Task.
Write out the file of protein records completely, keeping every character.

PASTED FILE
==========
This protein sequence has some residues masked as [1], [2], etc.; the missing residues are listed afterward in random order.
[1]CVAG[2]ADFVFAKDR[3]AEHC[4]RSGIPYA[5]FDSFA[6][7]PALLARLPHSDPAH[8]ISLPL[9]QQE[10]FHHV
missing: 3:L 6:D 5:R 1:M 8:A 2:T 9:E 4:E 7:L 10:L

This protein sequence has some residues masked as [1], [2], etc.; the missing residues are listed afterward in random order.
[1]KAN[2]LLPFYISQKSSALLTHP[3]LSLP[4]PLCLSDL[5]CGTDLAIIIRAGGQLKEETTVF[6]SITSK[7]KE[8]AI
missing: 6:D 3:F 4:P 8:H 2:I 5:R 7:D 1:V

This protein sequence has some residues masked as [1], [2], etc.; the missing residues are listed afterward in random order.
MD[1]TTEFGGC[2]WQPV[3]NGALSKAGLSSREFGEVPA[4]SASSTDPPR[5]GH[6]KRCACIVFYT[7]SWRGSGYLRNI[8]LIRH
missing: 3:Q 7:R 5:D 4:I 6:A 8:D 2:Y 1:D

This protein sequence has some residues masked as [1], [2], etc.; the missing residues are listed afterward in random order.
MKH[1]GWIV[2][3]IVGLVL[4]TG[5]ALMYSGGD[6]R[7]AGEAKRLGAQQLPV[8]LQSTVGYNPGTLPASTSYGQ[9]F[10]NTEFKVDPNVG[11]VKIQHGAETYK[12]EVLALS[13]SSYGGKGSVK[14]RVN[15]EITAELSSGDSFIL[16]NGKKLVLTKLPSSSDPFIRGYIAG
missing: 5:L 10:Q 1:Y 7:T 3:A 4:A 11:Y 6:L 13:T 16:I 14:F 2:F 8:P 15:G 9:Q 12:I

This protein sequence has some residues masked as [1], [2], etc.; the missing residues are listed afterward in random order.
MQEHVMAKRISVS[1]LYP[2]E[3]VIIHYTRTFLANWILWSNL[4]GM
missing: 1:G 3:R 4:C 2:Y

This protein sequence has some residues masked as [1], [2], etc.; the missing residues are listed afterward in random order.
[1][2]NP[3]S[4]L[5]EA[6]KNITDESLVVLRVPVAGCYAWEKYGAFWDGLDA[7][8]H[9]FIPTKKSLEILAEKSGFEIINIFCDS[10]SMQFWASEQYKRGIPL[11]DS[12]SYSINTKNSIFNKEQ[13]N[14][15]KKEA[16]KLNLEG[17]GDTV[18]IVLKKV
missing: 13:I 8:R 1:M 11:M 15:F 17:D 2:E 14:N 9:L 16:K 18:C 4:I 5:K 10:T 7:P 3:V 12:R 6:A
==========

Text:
This protein sequence has some residues masked as [1], [2], etc.; the missing residues are listed afterward in random order.
[1]CVAG[2]ADFVFAKDR[3]AEHC[4]RSGIPYA[5]FDSFA[6][7]PALLARLPHSDPAH[8]ISLPL[9]QQE[10]FHHV
missing: 3:L 6:D 5:R 1:M 8:A 2:T 9:E 4:E 7:L 10:L

This protein sequence has some residues masked as [1], [2], etc.; the missing residues are listed afterward in random order.
[1]KAN[2]LLPFYISQKSSALLTHP[3]LSLP[4]PLCLSDL[5]CGTDLAIIIRAGGQLKEETTVF[6]SITSK[7]KE[8]AI
missing: 6:D 3:F 4:P 8:H 2:I 5:R 7:D 1:V

This protein sequence has some residues masked as [1], [2], etc.; the missing residues are listed afterward in random order.
MD[1]TTEFGGC[2]WQPV[3]NGALSKAGLSSREFGEVPA[4]SASSTDPPR[5]GH[6]KRCACIVFYT[7]SWRGSGYLRNI[8]LIRH
missing: 3:Q 7:R 5:D 4:I 6:A 8:D 2:Y 1:D

This protein sequence has some residues masked as [1], [2], etc.; the missing residues are listed afterward in random order.
MKH[1]GWIV[2][3]IVGLVL[4]TG[5]ALMYSGGD[6]R[7]AGEAKRLGAQQLPV[8]LQSTVGYNPGTLPASTSYGQ[9]F[10]NTEFKVDPNVG[11]VKIQHGAETYK[12]EVLALS[13]SSYGGKGSVK[14]RVN[15]EITAELSSGDSFIL[16]NGKKLVLTKLPSSSDPFIRGYIAG
missing: 5:L 10:Q 1:Y 7:T 3:A 4:A 11:Y 6:L 13:T 16:I 14:F 2:F 8:P 15:G 9:Q 12:I

This protein sequence has some residues masked as [1], [2], etc.; the missing residues are listed afterward in random order.
MQEHVMAKRISVS[1]LYP[2]E[3]VIIHYTRTFLANWILWSNL[4]GM
missing: 1:G 3:R 4:C 2:Y

This protein sequence has some residues masked as [1], [2], etc.; the missing residues are listed afterward in random order.
[1][2]NP[3]S[4]L[5]EA[6]KNITDESLVVLRVPVAGCYAWEKYGAFWDGLDA[7][8]H[9]FIPTKKSLEILAEKSGFEIINIFCDS[10]SMQFWASEQYKRGIPL[11]DS[12]SYSINTKNSIFNKEQ[13]N[14][15]KKEA[16]KLNLEG[17]GDTV[18]IVLKKV
missing: 13:I 8:R 1:M 11:M 15:F 17:D 2:E 14:N 9:L 16:K 18:C 4:I 5:K 10:T 7:P 3:V 12:R 6:A